I have started fresh on my review, and decided to change this review to 5 stars. I figured out that it was my kindle that was changing the sentences. The same thing happened to me in book 4. When you are reading and it looks like the sentence just ends and hangs there without a period, it's just because it didn't fit on that page. If you turn 4 pages or so and then go back to the place you were reading it'll be fixed. I kept thinking that they were cutting out the sentence. Like it dropped off on that sentence without ending it, and started a new sentence on the next page. It's just because of however you formatted it to read on your kindle.
This book is great for any sisterhood of the traveling pants fans. It follows along with the girls going off to college.
This is a novel I would definitely recommend to teens starting to fly the nest, giving hope and reassurance that change is OK. We all go through it and come out the other side stronger from the experience.
The third summer of the Sisterhood is the last one before college, although only Lena has any academic concerns. Lena was planning on going to art school but when her father discovers that his daughter's art lessons involve sketching nude males he pulls her college funding. This certainly gives the lovely Lena something else to think about besides Kostos. After the death of Bapi, Lena's grandmother Valia has come to live with the family in America and Carmen ends up watching the cranky old lady for her summer job. In taking Valia to the hospital Carmen meets Win (short for Winthrop). She likes Win and he appears to like her, but that is only because he keeps meeting the Good Carmen and does not know what she is really like.
The lives of the girls who stay in town this final summer before college continue to chain out in interesting ways. Carmen, who had to deal with her mother falling in love again in the previous book now has to deal with the shocking news that Christina is pregnant. But when the baby arrives early it is Tibby who is pressed into service as the birth coach. Otherwise Tibby has been dealing with having the clouds lifted from her eyes and noticing that Brian has become a lot more than the geeky guy who plays video games. Meanwhile, off at soccer camp in Pennsylvania where she is working as a coach, Bee discovers that one of the other coaches is Eric, the boy she seduced in the first novel. Obviously, things will be interesting for all four of the girls.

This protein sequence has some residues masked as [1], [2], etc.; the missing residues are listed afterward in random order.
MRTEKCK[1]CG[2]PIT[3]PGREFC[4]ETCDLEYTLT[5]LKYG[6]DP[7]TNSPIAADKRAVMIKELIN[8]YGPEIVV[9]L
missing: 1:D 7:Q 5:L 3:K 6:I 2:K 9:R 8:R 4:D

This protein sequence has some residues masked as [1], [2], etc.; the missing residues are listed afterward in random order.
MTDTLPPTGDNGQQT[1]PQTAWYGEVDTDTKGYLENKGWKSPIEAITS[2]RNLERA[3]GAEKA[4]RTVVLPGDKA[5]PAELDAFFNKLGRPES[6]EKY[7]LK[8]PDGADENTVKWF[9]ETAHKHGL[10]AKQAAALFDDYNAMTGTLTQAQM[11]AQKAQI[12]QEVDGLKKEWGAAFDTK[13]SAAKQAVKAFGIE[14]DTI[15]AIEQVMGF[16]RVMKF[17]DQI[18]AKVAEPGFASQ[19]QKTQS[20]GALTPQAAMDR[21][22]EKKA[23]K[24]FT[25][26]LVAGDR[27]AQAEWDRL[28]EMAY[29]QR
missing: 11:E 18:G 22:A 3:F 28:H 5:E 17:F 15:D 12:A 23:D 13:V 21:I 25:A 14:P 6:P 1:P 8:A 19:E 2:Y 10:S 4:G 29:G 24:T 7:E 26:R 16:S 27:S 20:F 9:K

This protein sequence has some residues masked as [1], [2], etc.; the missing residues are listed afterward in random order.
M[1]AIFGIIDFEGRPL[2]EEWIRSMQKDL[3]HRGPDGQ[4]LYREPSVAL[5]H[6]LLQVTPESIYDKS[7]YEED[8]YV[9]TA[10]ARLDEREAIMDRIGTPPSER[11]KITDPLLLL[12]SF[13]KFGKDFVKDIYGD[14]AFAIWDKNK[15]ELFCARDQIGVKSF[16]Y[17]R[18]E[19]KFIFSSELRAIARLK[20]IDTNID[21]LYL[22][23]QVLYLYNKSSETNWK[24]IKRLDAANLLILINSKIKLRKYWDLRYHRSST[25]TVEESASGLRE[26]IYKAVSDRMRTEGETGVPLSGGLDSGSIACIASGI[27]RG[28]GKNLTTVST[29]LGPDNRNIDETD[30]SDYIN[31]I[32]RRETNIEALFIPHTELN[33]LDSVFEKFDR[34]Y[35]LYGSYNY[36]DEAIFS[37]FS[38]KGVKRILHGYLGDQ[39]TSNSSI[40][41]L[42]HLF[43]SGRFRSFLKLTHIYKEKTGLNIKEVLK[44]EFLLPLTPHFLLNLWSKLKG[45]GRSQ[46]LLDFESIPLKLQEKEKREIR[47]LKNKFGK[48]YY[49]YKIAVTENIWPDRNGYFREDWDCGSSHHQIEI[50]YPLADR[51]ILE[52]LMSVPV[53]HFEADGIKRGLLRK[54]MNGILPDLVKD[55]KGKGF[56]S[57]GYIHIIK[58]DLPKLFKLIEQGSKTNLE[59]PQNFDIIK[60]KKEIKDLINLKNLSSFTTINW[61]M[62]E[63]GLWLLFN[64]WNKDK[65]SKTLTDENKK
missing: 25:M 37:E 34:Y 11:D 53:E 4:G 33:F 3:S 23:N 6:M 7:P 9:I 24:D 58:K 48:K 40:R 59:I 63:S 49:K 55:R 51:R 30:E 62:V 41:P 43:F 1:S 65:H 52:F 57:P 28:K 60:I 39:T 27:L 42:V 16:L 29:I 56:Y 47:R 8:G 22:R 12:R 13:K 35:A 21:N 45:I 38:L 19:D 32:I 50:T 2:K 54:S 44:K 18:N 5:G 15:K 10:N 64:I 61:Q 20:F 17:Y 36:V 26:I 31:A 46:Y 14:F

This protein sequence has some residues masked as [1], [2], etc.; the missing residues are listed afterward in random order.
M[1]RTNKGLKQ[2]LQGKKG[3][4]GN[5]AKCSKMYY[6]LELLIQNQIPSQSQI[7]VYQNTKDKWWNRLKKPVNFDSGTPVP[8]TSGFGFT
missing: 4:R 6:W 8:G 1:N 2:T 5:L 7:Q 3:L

By this third novel I am well aware that the Traveling Pants do not really play a major role in what happens, and this time I would be hard pressed to say they play even a minor role. What is happening instead is that as the girls grow up they are clearly growing apart. In terms of both their contact and their correspondence there is far less in this volume than in the previous ones. Part of this has to do with the fact that they are all home for this summer, or only a state away, but also because each girl has their own overriding concern. For three of the girls that turns out to be a boy and I like that in two of the cases it is a familiar face (I am a big proponent of falling in love with friends rather than strangers). Maybe because Lena's attempt to achieve a breakthrough as an artist is a decidedly different storyline it stands out for me, although it could also be because I have always wanted to be a real artist too.
What I liked most about Brashares' first two novels in the series was the way the Sisterhood supported each other as friends. I especially liked the way that they show up when they need to and say what needs to be said, even when one of them wants to be left alone or does not want to hear what has to be said. So when Tibby, Carmen, Lena and Bee go it alone so much in "Girls in Pants" it was rather diappointing to me. I understand that they are growing up, but it is the growing apart (or what I perceive to be their growing apart) that bothers me. Then again, I am not now nor have I ever been a teenage girl, so it is entirely possibly that this is a totally appropriate and important progression. I could also be at a disadvantage because I have read all three books in about a month and there is something to be said for reading one each year and allowing yourself to grow up a bit more in the interim each year. So I should be in the right frame of mind to read the fourth (and hopefully not final book) when it comes out.
Most recent customer reviews
I. Does it represent/portray and do it well?
One of the protagonists and some minor characters are characters of color.Read more